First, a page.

In common with many other London businesses and buildings, including Canary Wharf and Buckingham Palace, Macmillan’s London building will have all its lights turned off for one hour (9 pm to 10 pm GMT) tonight, the longest day of the year in these parts. "London’s iconic skyline will darken between 9pm and 10pm on the longest day as buildings, restaurants, bridges and homes switch off to raise awareness about climate change", according to Lights out London. One positive side effect of this initiative is that we’ve received an email telling us to vacate the building by 8.45 pm for health and safety reasons. Great, we can go home early tonight. 😉
Again from the Lights out London website: "Following on from the success of Sydney’s Earth Hour, Capital 95.8’s Lights out London is set to break all records, calling on three million Londoners to support the campaign, and save enough electricity in one hour to power 3000 TVs for one year! " Londoners are being urged to "make the most of the dark with candle-lit dinners or watch the lights go out from on high on Hampstead Heath or the Oxo Tower." Or, as the title says, get your telescope out of your garden shed and do a bit of stargazing. Make sure you don’t get up to any unedifying activities under cover of darkness. (Does anyone remember what happened nine months after that big power cut in New York around 50 years ago, subject of the movie "Where were you when the lights went out"?)
I suppose everyone has heard that the attempt to re-run the advertisements with the slogan "go to work on an egg" has been "scotched" (boiled or scrambled, even) by the UK’s broadcast advertising clearance centre? The slogan was invented 50 years ago (hence the failed plan to have an anniversary campaign) and from 1965 to 1991 was used in a long series of TV advertisements, featuring Tony Hancock among others, exhorting us to have a healthy breakfast.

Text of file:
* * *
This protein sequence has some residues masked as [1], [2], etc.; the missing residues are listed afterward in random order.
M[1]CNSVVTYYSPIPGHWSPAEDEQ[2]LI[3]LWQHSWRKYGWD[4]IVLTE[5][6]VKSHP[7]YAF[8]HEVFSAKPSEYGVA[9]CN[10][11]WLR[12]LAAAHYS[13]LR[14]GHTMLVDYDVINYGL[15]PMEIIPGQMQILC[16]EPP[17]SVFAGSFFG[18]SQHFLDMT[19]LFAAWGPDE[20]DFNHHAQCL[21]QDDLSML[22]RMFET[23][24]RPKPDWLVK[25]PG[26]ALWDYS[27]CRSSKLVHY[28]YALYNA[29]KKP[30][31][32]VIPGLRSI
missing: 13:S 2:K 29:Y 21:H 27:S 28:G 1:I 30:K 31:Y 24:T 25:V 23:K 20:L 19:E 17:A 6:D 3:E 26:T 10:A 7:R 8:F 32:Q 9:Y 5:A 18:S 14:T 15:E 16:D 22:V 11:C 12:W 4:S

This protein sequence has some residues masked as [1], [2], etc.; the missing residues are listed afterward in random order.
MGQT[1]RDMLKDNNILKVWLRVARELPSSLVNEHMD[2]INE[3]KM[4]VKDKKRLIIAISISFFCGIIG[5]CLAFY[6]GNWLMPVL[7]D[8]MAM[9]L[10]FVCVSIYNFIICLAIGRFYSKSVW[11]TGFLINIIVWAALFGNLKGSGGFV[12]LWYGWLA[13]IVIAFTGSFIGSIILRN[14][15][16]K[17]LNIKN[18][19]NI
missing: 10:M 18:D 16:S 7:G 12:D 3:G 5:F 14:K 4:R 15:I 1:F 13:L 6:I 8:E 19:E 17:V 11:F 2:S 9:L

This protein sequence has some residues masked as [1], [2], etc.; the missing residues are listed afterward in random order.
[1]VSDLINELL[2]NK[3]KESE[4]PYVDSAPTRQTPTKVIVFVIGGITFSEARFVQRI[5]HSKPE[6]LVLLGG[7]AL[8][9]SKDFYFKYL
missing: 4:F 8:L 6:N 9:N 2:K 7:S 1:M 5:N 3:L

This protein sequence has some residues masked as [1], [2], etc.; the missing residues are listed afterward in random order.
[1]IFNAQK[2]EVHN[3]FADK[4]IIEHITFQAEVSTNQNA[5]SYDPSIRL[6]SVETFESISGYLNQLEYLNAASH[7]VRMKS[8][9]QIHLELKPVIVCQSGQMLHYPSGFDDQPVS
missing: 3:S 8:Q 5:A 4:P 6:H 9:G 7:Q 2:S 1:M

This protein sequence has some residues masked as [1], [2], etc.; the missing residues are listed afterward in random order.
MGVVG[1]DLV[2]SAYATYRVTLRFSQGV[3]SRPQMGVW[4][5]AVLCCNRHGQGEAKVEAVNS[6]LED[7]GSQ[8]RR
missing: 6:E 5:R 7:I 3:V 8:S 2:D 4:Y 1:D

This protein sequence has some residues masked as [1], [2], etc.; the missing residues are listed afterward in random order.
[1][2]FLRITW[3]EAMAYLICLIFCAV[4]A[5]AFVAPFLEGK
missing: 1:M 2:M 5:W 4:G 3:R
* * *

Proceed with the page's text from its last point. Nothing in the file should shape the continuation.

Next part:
After "lengthy debate", the standards authority decided that the campaign failed to comply with its code: “Eating eggs every day goes against what is now the generally accepted advice of a varied diet. We therefore could not approve the ads for broadcast.” The egg information service offered to add a line to the adverts saying that eggs should be eaten as part of a varied diet, but the compromise was rejected.
The novelist Fay Weldon, who helped to create the campaign, is quoted as saying “I think the ruling is absurd. “We seem to have been tainted by all the health and safety laws. If they are going to ban egg adverts then I think they should ban all car adverts, because cars really are dangerous, and bad for the environment. It’s like banning any films that had actresses smoking cigarettes. Somehow I don’t think eggs are quite in the same category as cigarettes and other dangerous substances.”
You can see the adverts, and find out why eating eggs is good for you (as part of a varied diet, I add hastily), at the "Go to work on an egg" anniversary website. You can also sign an online petition to support the re-runs. The cynical side of me wonders how much of all this is a publicity stunt and how much of it is genuinely a result of a cracked, or even addled, decision.